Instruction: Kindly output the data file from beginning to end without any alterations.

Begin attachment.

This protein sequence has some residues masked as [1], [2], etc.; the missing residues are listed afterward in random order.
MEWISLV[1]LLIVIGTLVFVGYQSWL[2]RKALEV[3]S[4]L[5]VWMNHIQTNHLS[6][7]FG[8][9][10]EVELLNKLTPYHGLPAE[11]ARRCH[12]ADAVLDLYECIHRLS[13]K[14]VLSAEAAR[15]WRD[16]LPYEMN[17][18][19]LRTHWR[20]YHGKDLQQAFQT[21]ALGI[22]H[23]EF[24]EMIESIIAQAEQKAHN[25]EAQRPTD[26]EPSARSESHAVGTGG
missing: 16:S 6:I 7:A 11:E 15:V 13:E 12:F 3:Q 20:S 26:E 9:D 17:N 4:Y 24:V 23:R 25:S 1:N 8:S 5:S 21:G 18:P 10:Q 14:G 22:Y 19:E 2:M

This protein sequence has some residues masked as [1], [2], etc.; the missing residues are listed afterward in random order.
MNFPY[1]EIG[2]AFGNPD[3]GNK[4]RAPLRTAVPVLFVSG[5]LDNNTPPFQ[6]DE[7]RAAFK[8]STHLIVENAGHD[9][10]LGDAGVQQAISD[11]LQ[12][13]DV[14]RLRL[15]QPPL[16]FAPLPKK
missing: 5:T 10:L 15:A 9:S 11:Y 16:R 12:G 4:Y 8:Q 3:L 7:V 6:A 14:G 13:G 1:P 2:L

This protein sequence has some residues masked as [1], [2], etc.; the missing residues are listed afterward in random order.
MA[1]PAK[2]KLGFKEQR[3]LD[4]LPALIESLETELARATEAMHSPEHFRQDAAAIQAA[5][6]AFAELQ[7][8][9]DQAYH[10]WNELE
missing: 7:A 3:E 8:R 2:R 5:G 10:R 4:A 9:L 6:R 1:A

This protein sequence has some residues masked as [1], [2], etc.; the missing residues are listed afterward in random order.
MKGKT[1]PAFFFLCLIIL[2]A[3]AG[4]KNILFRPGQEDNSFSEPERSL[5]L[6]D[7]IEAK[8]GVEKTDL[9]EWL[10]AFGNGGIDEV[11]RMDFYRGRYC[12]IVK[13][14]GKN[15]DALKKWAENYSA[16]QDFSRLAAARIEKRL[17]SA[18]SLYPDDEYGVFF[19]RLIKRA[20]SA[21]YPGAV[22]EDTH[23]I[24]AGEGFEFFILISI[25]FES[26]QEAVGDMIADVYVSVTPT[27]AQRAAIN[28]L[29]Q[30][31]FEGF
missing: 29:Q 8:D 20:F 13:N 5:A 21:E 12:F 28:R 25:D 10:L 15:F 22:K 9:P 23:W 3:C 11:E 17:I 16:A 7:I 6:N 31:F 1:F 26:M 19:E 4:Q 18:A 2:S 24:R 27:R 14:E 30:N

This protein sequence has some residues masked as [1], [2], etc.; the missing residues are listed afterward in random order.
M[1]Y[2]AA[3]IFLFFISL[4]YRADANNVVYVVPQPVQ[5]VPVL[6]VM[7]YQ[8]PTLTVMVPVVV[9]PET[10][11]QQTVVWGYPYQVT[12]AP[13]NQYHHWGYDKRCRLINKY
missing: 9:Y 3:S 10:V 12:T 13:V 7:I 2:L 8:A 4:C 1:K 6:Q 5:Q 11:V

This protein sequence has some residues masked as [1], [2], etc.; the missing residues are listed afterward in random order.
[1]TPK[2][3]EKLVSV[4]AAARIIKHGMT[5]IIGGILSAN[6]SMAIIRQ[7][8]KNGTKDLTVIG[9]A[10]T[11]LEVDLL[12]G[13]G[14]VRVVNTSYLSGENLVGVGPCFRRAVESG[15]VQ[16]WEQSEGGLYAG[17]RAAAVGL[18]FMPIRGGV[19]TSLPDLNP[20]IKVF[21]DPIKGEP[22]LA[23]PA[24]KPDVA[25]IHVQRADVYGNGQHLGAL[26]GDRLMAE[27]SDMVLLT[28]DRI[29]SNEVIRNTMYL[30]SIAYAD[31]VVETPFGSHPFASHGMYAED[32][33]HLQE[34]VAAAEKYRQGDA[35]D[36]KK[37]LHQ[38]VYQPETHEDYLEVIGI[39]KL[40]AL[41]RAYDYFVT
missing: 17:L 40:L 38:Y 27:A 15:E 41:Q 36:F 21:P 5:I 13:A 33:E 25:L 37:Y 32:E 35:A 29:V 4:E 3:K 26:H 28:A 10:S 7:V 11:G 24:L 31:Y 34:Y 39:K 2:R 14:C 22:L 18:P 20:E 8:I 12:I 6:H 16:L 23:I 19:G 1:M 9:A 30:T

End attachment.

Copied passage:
This protein sequence has some residues masked as [1], [2], etc.; the missing residues are listed afterward in random order.
MEWISLV[1]LLIVIGTLVFVGYQSWL[2]RKALEV[3]S[4]L[5]VWMNHIQTNHLS[6][7]FG[8][9][10]EVELLNKLTPYHGLPAE[11]ARRCH[12]ADAVLDLYECIHRLS[13]K[14]VLSAEAAR[15]WRD[16]LPYEMN[17][18][19]LRTHWR[20]YHGKDLQQAFQT[21]ALGI[22]H[23]EF[24]EMIESIIAQAEQKAHN[25]EAQRPTD[26]EPSARSESHAVGTGG
missing: 16:S 6:I 7:A 11:E 15:V 13:E 12:F 3:Q 20:S 26:E 9:D 17:N 4:Y 24:V 23:R 25:S 1:N 8:S 5:S 21:G 18:P 10:Q 14:G 22:Y 19:E 2:M

This protein sequence has some residues masked as [1], [2], etc.; the missing residues are listed afterward in random order.
MNFPY[1]EIG[2]AFGNPD[3]GNK[4]RAPLRTAVPVLFVSG[5]LDNNTPPFQ[6]DE[7]RAAFK[8]STHLIVENAGHD[9][10]LGDAGVQQAISD[11]LQ[12][13]DV[14]RLRL[15]QPPL[16]FAPLPKK
missing: 5:T 10:L 15:A 9:S 11:Y 16:R 12:G 4:Y 8:Q 3:L 7:V 6:A 14:G 13:G 1:P 2:L

This protein sequence has some residues masked as [1], [2], etc.; the missing residues are listed afterward in random order.
MA[1]PAK[2]KLGFKEQR[3]LD[4]LPALIESLETELARATEAMHSPEHFRQDAAAIQAA[5][6]AFAELQ[7][8][9]DQAYH[10]WNELE
missing: 7:A 3:E 8:R 2:R 5:G 10:R 4:A 9:L 6:R 1:A

This protein sequence has some residues masked as [1], [2], etc.; the missing residues are listed afterward in random order.
MKGKT[1]PAFFFLCLIIL[2]A[3]AG[4]KNILFRPGQEDNSFSEPERSL[5]L[6]D[7]IEAK[8]GVEKTDL[9]EWL[10]AFGNGGIDEV[11]RMDFYRGRYC[12]IVK[13][14]GKN[15]DALKKWAENYSA[16]QDFSRLAAARIEKRL[17]SA[18]SLYPDDEYGVFF[19]RLIKRA[20]SA[21]YPGAV[22]EDTH[23]I[24]AGEGFEFFILISI[25]FES[26]QEAVGDMIADVYVSVTPT[27]AQRAAIN[28]L[29]Q[30][31]FEGF
missing: 29:Q 8:D 20:F 13:N 5:A 21:E 12:F 28:R 25:D 10:L 15:F 22:K 9:P 23:W 3:C 11:E 17:I 16:A 7:I 6:N 31:F 1:F 26:M 19:E 4:Q 18:A 2:S 24:R 27:R 14:E 30:N

This protein sequence has some residues masked as [1], [2], etc.; the missing residues are listed afterward in random order.
M[1]Y[2]AA[3]IFLFFISL[4]YRADANNVVYVVPQPVQ[5]VPVL[6]VM[7]YQ[8]PTLTVMVPVVV[9]PET[10][11]QQTVVWGYPYQVT[12]AP[13]NQYHHWGYDKRCRLINKY
missing: 9:Y 3:S 10:V 12:T 13:V 7:I 2:L 8:A 4:C 1:K 6:Q 5:Q 11:V

This protein sequence has some residues masked as [1], [2], etc.; the missing residues are listed afterward in random order.
[1]TPK[2][3]EKLVSV[4]AAARIIKHGMT[5]IIGGILSAN[6]SMAIIRQ[7][8]KNGTKDLTVIG[9]A[10]T[11]LEVDLL[12]G[13]G[14]VRVVNTSYLSGENLVGVGPCFRRAVESG[15]VQ[16]WEQSEGGLYAG[17]RAAAVGL[18]FMPIRGGV[19]TSLPDLNP[20]IKVF[21]DPIKGEP[22]LA[23]PA[24]KPDVA[25]IHVQRADVYGNGQHLGAL[26]GDRLMAE[27]SDMVLLT[28]DRI[29]SNEVIRNTMYL[30]SIAYAD[31]VVETPFGSHPFASHGMYAED[32][33]HLQE[34]VAAAEKYRQGDA[35]D[36]KK[37]LHQ[38]VYQPETHEDYLEVIGI[39]KL[40]AL[41]RAYDYFVT
missing: 17:L 40:L 38:Y 27:A 15:E 41:Q 36:F 21:P 5:I 13:A 33:E 25:L 37:Y 32:E 35:A 29:V 4:E 3:K 26:H 28:A 10:S 7:V 11:G 24:L 31:Y 34:Y 39:K 2:R 14:C 22:L 18:P 20:E 8:I 12:I 6:H 16:L 23:I 19:G 1:M 9:A 30:T